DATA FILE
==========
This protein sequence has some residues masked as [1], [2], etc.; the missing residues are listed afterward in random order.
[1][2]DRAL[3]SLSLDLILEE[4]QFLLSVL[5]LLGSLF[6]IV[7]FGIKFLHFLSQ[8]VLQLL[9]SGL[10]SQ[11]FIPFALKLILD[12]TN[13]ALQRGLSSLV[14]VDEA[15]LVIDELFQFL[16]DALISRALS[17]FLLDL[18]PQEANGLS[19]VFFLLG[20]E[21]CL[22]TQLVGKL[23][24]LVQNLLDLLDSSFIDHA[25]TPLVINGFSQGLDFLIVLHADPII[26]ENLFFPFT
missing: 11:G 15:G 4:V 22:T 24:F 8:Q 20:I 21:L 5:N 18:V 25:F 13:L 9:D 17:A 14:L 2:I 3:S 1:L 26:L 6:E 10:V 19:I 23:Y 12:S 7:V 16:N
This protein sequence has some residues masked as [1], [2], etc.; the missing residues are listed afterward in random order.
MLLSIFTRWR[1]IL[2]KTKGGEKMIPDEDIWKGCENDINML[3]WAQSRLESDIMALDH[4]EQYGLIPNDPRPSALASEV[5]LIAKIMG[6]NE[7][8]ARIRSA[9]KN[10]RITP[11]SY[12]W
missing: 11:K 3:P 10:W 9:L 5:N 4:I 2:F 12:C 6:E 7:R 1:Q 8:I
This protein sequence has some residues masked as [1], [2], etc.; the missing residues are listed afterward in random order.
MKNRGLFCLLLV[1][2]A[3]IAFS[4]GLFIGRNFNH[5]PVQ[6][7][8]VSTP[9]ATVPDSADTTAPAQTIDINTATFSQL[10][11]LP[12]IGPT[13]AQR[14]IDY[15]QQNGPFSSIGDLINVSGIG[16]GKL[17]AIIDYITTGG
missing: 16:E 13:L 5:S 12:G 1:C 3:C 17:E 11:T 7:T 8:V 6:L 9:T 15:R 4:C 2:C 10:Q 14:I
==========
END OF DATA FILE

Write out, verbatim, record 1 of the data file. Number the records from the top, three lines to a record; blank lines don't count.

This protein sequence has some residues masked as [1], [2], etc.; the missing residues are listed afterward in random order.
[1][2]DRAL[3]SLSLDLILEE[4]QFLLSVL[5]LLGSLF[6]IV[7]FGIKFLHFLSQ[8]VLQLL[9]SGL[10]SQ[11]FIPFALKLILD[12]TN[13]ALQRGLSSLV[14]VDEA[15]LVIDELFQFL[16]DALISRALS[17]FLLDL[18]PQEANGLS[19]VFFLLG[20]E[21]CL[22]TQLVGKL[23][24]LVQNLLDLLDSSFIDHA[25]TPLVINGFSQGLDFLIVLHADPII[26]ENLFFPFT
missing: 11:G 15:G 4:V 22:T 24:F 8:Q 20:I 21:L 5:N 18:V 25:F 13:L 9:D 17:A 14:L 2:I 3:S 1:L 26:L 6:E 10:V 19:I 23:Y 12:S 7:V 16:N